Okay, well, the go part is a deterrent. So it doesn't necessarily make you a target if you're walking with purpose power, confidence. That right there turns off predatory behavior so…
So is that one of the tips that you give people?
Oh, yes, absolutely. The alertness definitely in the mindfulness, that’s the part you might be missing. But then definitely body language, alert, aware, shoulders back, head held high, walking the power, purpose. You know, your friend may have her pepper spray and or kitty keychain out. Not everyone has to do that in order to be prepared. But yeah, it's one of the most important pieces of safety.
Okay, I'm curious about… So do you teach self-defense like in a in a class or dojo anymore or have you left that?
No, I'm teaching mostly just to corporations.
Just to corporations. So what do you encourage women to look for, you know, maybe they're not near you in Southern California and they're thinking about taking a self-defense class, which I think I think everyone should, and probably regularly, right? Not just like, once. Because I took one in like 2010 and I mean, do I remember anything from it? Absolutely not.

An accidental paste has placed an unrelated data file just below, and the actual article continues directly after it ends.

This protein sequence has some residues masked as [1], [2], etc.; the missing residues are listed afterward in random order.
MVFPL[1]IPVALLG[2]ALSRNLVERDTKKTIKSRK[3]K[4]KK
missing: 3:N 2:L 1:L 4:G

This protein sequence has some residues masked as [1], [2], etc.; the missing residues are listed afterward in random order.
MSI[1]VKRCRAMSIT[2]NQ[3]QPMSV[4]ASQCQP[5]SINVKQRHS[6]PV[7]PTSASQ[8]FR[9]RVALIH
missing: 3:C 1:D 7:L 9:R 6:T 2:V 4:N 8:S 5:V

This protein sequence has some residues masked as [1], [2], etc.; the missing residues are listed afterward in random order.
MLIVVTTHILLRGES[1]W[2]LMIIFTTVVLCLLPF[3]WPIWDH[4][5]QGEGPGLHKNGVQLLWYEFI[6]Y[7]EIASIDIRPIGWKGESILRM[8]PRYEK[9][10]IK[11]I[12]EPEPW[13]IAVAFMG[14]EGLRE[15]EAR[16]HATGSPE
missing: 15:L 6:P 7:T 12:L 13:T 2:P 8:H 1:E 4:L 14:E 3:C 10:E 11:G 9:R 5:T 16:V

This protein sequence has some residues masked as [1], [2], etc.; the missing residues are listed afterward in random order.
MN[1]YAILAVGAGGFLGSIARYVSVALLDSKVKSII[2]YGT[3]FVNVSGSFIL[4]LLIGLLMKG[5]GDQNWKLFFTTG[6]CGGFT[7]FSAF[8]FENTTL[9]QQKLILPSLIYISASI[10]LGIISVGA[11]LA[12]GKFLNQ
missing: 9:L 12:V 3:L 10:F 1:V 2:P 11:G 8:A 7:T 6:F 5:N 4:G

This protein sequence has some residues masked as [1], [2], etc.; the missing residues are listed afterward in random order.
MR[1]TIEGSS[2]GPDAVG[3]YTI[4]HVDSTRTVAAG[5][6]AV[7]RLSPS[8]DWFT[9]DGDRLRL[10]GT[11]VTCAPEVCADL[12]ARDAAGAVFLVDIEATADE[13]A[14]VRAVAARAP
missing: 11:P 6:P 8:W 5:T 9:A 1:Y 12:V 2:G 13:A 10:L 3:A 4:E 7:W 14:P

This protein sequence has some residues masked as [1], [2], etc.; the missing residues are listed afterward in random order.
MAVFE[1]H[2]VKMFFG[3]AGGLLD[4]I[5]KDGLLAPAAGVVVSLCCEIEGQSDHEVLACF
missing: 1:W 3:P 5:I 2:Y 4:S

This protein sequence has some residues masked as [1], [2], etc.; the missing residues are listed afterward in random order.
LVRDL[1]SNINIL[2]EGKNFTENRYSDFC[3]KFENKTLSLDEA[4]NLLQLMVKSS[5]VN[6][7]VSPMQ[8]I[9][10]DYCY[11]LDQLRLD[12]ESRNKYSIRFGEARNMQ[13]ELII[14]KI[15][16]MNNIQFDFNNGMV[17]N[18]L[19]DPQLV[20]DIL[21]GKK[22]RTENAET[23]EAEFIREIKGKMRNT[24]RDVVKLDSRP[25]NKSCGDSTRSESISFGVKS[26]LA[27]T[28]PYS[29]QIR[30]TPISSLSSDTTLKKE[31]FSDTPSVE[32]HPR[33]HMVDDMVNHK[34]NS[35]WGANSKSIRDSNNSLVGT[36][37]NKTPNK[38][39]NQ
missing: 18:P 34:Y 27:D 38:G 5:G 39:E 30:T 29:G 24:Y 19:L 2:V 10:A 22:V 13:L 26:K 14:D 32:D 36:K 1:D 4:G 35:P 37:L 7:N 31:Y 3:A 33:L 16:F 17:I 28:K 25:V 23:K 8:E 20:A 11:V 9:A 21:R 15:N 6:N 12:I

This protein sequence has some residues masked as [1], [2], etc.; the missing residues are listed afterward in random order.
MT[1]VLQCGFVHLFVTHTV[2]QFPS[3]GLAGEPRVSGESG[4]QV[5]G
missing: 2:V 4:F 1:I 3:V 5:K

Not nothing? I bet you do. I bet you remember something.
You know what I remember? Let me tell you what I remember. I remember the teacher, it was a man and a woman and she said, ‘does anyone want to volunteer to see if they can get out of’ I don't know what they called it, but basically, like, a hold… John here is going to grab you and do you think you could get out of it? And my big mouth, like I bet I could. And a little bit confident over here. I think he grabbed me from behind and kind of you know, my arm is pinned down. And I tell you what, all of my might and I didn't even and it wasn't an enormous percent. He was like, maybe six feet tall. I don't know. 180. And then I started crying. So it was also it was so emotional, embarrassing, maybe a little ashamed. And that's what I remember. Unfortunately.
That's not the empowering piece.
But not surprising that that's the thing that I remember.